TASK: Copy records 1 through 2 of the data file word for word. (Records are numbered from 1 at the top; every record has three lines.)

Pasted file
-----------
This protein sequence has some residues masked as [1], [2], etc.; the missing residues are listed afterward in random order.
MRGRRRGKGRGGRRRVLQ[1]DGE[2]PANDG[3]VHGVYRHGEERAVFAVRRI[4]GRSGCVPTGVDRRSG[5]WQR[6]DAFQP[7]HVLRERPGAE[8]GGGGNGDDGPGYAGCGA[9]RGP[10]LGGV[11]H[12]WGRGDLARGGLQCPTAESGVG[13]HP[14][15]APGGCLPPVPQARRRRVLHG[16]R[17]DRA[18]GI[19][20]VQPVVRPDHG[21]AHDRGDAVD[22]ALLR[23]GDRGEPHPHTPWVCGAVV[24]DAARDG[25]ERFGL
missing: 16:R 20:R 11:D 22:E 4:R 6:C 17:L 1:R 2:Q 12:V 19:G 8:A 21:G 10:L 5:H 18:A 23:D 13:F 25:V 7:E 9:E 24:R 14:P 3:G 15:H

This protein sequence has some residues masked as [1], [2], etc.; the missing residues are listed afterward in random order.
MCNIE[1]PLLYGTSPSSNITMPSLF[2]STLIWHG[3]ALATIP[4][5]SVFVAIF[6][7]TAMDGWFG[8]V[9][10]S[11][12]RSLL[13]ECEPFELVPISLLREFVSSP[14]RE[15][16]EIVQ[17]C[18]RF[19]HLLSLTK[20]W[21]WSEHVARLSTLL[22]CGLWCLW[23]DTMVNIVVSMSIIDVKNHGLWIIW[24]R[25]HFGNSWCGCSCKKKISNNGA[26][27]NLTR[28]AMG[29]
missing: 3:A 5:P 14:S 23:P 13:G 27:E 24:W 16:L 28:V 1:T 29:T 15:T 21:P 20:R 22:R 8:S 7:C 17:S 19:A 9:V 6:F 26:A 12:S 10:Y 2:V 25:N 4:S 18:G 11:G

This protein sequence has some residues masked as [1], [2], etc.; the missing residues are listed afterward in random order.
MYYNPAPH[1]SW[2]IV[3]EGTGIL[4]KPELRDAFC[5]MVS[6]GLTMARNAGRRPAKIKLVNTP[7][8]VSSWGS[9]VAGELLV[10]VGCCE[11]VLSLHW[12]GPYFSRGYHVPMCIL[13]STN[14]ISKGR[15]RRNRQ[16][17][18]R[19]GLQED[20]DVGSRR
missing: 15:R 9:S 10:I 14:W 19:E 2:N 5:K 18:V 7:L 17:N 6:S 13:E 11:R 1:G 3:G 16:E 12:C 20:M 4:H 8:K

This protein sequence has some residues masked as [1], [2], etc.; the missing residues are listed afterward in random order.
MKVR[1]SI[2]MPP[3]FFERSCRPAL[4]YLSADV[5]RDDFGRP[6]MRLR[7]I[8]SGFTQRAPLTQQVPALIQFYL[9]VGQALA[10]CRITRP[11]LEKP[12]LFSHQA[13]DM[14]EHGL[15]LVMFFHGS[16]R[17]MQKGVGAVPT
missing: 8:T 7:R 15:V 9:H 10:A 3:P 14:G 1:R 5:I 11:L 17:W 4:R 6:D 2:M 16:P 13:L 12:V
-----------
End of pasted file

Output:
This protein sequence has some residues masked as [1], [2], etc.; the missing residues are listed afterward in random order.
MRGRRRGKGRGGRRRVLQ[1]DGE[2]PANDG[3]VHGVYRHGEERAVFAVRRI[4]GRSGCVPTGVDRRSG[5]WQR[6]DAFQP[7]HVLRERPGAE[8]GGGGNGDDGPGYAGCGA[9]RGP[10]LGGV[11]H[12]WGRGDLARGGLQCPTAESGVG[13]HP[14][15]APGGCLPPVPQARRRRVLHG[16]R[17]DRA[18]GI[19][20]VQPVVRPDHG[21]AHDRGDAVD[22]ALLR[23]GDRGEPHPHTPWVCGAVV[24]DAARDG[25]ERFGL
missing: 16:R 20:R 11:D 22:E 4:R 6:C 17:L 1:R 2:Q 12:V 19:G 8:A 21:G 10:L 5:H 18:A 23:D 13:F 25:V 7:E 9:E 24:R 14:P 3:G 15:H

This protein sequence has some residues masked as [1], [2], etc.; the missing residues are listed afterward in random order.
MCNIE[1]PLLYGTSPSSNITMPSLF[2]STLIWHG[3]ALATIP[4][5]SVFVAIF[6][7]TAMDGWFG[8]V[9][10]S[11][12]RSLL[13]ECEPFELVPISLLREFVSSP[14]RE[15][16]EIVQ[17]C[18]RF[19]HLLSLTK[20]W[21]WSEHVARLSTLL[22]CGLWCLW[23]DTMVNIVVSMSIIDVKNHGLWIIW[24]R[25]HFGNSWCGCSCKKKISNNGA[26][27]NLTR[28]AMG[29]
missing: 3:A 5:P 14:S 23:P 13:G 27:E 24:W 16:L 28:V 1:T 29:T 15:T 21:P 20:R 22:R 8:S 7:C 17:S 19:A 9:V 6:F 26:A 12:S 10:Y 2:V 25:N 4:S 18:G 11:G